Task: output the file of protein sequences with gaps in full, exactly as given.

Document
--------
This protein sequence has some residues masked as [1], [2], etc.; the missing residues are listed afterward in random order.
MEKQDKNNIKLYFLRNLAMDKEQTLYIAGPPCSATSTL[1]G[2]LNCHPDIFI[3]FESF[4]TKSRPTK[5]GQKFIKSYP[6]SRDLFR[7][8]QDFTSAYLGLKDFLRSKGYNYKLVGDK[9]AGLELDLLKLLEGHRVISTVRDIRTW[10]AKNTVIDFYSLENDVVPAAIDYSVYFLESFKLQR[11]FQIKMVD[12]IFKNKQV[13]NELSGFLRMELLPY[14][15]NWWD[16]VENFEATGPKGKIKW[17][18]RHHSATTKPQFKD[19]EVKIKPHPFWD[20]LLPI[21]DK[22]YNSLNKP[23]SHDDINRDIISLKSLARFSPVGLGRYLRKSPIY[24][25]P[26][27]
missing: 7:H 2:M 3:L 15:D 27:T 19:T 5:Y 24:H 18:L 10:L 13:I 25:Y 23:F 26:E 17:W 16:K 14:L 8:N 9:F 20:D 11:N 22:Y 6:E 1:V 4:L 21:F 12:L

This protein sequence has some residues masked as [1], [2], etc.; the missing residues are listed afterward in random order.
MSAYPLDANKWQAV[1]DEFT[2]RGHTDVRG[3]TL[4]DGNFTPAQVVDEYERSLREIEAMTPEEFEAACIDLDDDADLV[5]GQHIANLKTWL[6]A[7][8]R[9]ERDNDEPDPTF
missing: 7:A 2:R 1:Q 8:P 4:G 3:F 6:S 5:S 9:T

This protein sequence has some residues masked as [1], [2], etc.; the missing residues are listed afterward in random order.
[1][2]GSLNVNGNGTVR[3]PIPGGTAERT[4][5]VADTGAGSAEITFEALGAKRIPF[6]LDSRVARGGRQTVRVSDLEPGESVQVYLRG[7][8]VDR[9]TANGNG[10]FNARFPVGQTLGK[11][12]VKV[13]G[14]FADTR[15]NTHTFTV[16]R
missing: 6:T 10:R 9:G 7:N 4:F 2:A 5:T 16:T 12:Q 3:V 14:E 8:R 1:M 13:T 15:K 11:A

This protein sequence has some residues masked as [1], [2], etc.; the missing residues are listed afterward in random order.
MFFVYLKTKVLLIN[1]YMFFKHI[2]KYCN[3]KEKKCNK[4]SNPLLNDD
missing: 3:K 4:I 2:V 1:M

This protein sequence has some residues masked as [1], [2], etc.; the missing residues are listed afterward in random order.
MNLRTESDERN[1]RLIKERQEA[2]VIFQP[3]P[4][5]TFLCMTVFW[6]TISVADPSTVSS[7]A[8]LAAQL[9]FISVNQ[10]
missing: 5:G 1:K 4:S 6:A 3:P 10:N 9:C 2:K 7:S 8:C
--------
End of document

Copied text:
This protein sequence has some residues masked as [1], [2], etc.; the missing residues are listed afterward in random order.
MEKQDKNNIKLYFLRNLAMDKEQTLYIAGPPCSATSTL[1]G[2]LNCHPDIFI[3]FESF[4]TKSRPTK[5]GQKFIKSYP[6]SRDLFR[7][8]QDFTSAYLGLKDFLRSKGYNYKLVGDK[9]AGLELDLLKLLEGHRVISTVRDIRTW[10]AKNTVIDFYSLENDVVPAAIDYSVYFLESFKLQR[11]FQIKMVD[12]IFKNKQV[13]NELSGFLRMELLPY[14][15]NWWD[16]VENFEATGPKGKIKW[17][18]RHHSATTKPQFKD[19]EVKIKPHPFWD[20]LLPI[21]DK[22]YNSLNKP[23]SHDDINRDIISLKSLARFSPVGLGRYLRKSPIY[24][25]P[26][27]
missing: 7:H 2:M 3:L 15:D 27:T 19:T 5:Y 24:H 18:L 10:L 13:I 25:Y 23:F 26:E 17:W 16:K 14:L 8:N 9:F 20:D 11:N 22:Y 6:E 1:V 4:L 21:F 12:L

This protein sequence has some residues masked as [1], [2], etc.; the missing residues are listed afterward in random order.
MSAYPLDANKWQAV[1]DEFT[2]RGHTDVRG[3]TL[4]DGNFTPAQVVDEYERSLREIEAMTPEEFEAACIDLDDDADLV[5]GQHIANLKTWL[6]A[7][8]R[9]ERDNDEPDPTF
missing: 7:A 2:R 1:Q 8:P 4:G 3:F 6:S 5:S 9:T

This protein sequence has some residues masked as [1], [2], etc.; the missing residues are listed afterward in random order.
[1][2]GSLNVNGNGTVR[3]PIPGGTAERT[4][5]VADTGAGSAEITFEALGAKRIPF[6]LDSRVARGGRQTVRVSDLEPGESVQVYLRG[7][8]VDR[9]TANGNG[10]FNARFPVGQTLGK[11][12]VKV[13]G[14]FADTR[15]NTHTFTV[16]R
missing: 6:T 10:R 9:G 7:N 4:F 2:A 5:T 16:T 12:Q 3:V 14:E 8:R 1:M 13:T 15:K 11:A

This protein sequence has some residues masked as [1], [2], etc.; the missing residues are listed afterward in random order.
MFFVYLKTKVLLIN[1]YMFFKHI[2]KYCN[3]KEKKCNK[4]SNPLLNDD
missing: 3:K 4:I 2:V 1:M

This protein sequence has some residues masked as [1], [2], etc.; the missing residues are listed afterward in random order.
MNLRTESDERN[1]RLIKERQEA[2]VIFQP[3]P[4][5]TFLCMTVFW[6]TISVADPSTVSS[7]A[8]LAAQL[9]FISVNQ[10]
missing: 5:G 1:K 4:S 6:A 3:P 10:N 9:C 2:K 7:S 8:C